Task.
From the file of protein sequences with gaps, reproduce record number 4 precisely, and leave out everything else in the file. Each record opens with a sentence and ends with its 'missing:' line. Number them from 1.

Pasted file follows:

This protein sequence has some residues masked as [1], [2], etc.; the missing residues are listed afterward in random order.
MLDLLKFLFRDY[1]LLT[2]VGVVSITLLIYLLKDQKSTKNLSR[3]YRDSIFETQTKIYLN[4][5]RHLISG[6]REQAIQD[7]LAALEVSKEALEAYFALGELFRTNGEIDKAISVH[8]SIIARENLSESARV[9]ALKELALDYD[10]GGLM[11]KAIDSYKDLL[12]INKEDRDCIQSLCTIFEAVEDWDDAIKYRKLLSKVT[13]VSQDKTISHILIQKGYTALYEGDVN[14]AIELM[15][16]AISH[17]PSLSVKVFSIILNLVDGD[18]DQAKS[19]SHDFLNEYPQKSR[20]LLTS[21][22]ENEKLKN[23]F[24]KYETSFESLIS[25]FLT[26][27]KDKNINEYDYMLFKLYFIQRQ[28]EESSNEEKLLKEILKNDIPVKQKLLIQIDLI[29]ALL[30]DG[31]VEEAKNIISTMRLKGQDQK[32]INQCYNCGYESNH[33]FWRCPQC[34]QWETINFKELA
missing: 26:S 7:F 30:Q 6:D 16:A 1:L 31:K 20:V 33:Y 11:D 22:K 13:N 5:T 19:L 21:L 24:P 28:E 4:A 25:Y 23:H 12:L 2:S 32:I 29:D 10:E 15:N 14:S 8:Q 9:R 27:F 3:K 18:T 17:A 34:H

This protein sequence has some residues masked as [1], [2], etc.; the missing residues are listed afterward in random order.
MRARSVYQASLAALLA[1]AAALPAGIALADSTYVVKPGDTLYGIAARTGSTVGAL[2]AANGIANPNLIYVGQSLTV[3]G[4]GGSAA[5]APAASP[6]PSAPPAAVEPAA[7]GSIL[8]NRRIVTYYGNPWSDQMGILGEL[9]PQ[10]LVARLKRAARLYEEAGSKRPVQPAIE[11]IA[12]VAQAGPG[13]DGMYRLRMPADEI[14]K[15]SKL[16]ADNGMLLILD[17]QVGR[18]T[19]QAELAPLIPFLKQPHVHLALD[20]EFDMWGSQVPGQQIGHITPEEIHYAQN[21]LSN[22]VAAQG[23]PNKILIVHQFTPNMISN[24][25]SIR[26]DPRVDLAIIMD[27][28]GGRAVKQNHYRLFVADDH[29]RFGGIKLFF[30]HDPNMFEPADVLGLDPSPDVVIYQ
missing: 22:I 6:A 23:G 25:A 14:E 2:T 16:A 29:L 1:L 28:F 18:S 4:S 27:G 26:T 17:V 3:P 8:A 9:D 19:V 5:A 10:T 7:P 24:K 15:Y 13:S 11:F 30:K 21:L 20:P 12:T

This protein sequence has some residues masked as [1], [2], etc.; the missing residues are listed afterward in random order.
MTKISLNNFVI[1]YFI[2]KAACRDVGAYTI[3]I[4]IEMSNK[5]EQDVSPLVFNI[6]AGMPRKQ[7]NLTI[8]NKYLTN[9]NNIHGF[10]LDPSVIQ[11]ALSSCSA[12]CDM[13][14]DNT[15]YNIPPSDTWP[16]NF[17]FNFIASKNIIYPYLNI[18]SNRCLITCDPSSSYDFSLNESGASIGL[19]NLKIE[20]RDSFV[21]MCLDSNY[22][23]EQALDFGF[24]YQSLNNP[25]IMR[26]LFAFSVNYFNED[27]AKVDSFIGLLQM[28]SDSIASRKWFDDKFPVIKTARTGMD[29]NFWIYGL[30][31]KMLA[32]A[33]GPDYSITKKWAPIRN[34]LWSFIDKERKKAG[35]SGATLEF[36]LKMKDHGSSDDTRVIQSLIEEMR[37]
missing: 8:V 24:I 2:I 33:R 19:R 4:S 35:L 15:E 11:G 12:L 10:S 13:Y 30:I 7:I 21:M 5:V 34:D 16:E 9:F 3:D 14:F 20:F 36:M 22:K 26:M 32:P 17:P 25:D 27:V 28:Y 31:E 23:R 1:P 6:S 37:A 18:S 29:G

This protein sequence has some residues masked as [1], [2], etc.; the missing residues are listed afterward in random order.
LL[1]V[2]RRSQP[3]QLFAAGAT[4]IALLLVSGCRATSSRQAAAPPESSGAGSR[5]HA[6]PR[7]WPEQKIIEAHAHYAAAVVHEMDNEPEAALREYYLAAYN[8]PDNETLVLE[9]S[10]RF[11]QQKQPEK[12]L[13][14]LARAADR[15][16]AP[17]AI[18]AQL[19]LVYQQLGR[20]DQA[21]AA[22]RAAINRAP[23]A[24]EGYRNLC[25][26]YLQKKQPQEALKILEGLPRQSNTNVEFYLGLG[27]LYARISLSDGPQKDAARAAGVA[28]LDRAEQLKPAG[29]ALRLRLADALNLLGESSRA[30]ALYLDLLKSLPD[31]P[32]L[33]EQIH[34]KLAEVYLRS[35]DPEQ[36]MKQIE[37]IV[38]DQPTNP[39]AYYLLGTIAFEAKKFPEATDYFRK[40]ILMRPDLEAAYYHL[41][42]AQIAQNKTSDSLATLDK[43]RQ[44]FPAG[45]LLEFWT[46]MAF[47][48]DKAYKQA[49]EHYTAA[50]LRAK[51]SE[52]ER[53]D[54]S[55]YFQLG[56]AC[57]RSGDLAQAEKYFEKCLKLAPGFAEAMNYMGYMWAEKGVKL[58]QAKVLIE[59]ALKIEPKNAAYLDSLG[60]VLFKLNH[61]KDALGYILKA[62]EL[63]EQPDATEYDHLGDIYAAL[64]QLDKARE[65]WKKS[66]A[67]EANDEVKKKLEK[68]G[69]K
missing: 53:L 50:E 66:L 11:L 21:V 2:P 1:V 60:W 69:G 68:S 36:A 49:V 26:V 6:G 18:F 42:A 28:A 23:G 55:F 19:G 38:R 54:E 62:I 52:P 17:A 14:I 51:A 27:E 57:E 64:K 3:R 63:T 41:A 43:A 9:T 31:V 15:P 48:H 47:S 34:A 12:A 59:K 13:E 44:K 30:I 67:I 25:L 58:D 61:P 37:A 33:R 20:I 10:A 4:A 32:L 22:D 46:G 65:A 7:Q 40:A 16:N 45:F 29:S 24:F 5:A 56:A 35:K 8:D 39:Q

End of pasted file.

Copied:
This protein sequence has some residues masked as [1], [2], etc.; the missing residues are listed afterward in random order.
LL[1]V[2]RRSQP[3]QLFAAGAT[4]IALLLVSGCRATSSRQAAAPPESSGAGSR[5]HA[6]PR[7]WPEQKIIEAHAHYAAAVVHEMDNEPEAALREYYLAAYN[8]PDNETLVLE[9]S[10]RF[11]QQKQPEK[12]L[13][14]LARAADR[15][16]AP[17]AI[18]AQL[19]LVYQQLGR[20]DQA[21]AA[22]RAAINRAP[23]A[24]EGYRNLC[25][26]YLQKKQPQEALKILEGLPRQSNTNVEFYLGLG[27]LYARISLSDGPQKDAARAAGVA[28]LDRAEQLKPAG[29]ALRLRLADALNLLGESSRA[30]ALYLDLLKSLPD[31]P[32]L[33]EQIH[34]KLAEVYLRS[35]DPEQ[36]MKQIE[37]IV[38]DQPTNP[39]AYYLLGTIAFEAKKFPEATDYFRK[40]ILMRPDLEAAYYHL[41][42]AQIAQNKTSDSLATLDK[43]RQ[44]FPAG[45]LLEFWT[46]MAF[47][48]DKAYKQA[49]EHYTAA[50]LRAK[51]SE[52]ER[53]D[54]S[55]YFQLG[56]AC[57]RSGDLAQAEKYFEKCLKLAPGFAEAMNYMGYMWAEKGVKL[58]QAKVLIE[59]ALKIEPKNAAYLDSLG[60]VLFKLNH[61]KDALGYILKA[62]EL[63]EQPDATEYDHLGDIYAAL[64]QLDKARE[65]WKKS[66]A[67]EANDEVKKKLEK[68]G[69]K
missing: 53:L 50:E 66:L 11:L 21:V 2:P 1:V 60:W 69:G 68:S 36:A 49:V 26:V 6:G 18:F 42:A 28:A 23:G 55:F 19:G 38:R 54:E 62:I 52:P 17:A 14:I 51:A 27:E 57:E 64:K 3:R 63:T 41:A 43:A 9:T 31:V 15:P 48:H 47:S 34:A 12:A 59:K 13:E 44:K 30:I 67:I 25:L 58:D 61:P 37:A 33:R 20:I 10:A 4:A 32:L 22:D 46:G 65:A 7:Q 40:A 16:N 45:F 29:S 24:F 5:A 56:A 35:K 8:D 39:Q